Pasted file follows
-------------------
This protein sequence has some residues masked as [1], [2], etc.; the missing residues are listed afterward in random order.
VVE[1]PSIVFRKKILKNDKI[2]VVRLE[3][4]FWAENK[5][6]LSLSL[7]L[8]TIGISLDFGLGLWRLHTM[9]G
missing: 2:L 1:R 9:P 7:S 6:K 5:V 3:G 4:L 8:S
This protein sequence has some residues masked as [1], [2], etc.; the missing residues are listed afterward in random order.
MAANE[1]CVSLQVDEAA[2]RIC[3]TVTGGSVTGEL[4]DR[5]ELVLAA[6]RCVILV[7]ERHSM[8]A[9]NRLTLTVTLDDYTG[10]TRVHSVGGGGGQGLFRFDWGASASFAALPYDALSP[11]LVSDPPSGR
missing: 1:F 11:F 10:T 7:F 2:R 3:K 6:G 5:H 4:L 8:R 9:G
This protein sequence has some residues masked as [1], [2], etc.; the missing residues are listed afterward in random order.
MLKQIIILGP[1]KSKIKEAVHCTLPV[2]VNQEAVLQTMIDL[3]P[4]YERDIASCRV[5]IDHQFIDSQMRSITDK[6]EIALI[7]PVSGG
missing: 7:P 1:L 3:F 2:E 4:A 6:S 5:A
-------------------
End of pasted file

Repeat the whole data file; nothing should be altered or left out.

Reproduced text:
This protein sequence has some residues masked as [1], [2], etc.; the missing residues are listed afterward in random order.
VVE[1]PSIVFRKKILKNDKI[2]VVRLE[3][4]FWAENK[5][6]LSLSL[7]L[8]TIGISLDFGLGLWRLHTM[9]G
missing: 2:L 1:R 9:P 7:S 6:K 5:V 3:G 4:L 8:S
This protein sequence has some residues masked as [1], [2], etc.; the missing residues are listed afterward in random order.
MAANE[1]CVSLQVDEAA[2]RIC[3]TVTGGSVTGEL[4]DR[5]ELVLAA[6]RCVILV[7]ERHSM[8]A[9]NRLTLTVTLDDYTG[10]TRVHSVGGGGGQGLFRFDWGASASFAALPYDALSP[11]LVSDPPSGR
missing: 1:F 11:F 10:T 7:F 2:R 3:K 6:G 5:H 4:L 8:R 9:G
This protein sequence has some residues masked as [1], [2], etc.; the missing residues are listed afterward in random order.
MLKQIIILGP[1]KSKIKEAVHCTLPV[2]VNQEAVLQTMIDL[3]P[4]YERDIASCRV[5]IDHQFIDSQMRSITDK[6]EIALI[7]PVSGG
missing: 7:P 1:L 3:F 2:E 4:A 6:S 5:A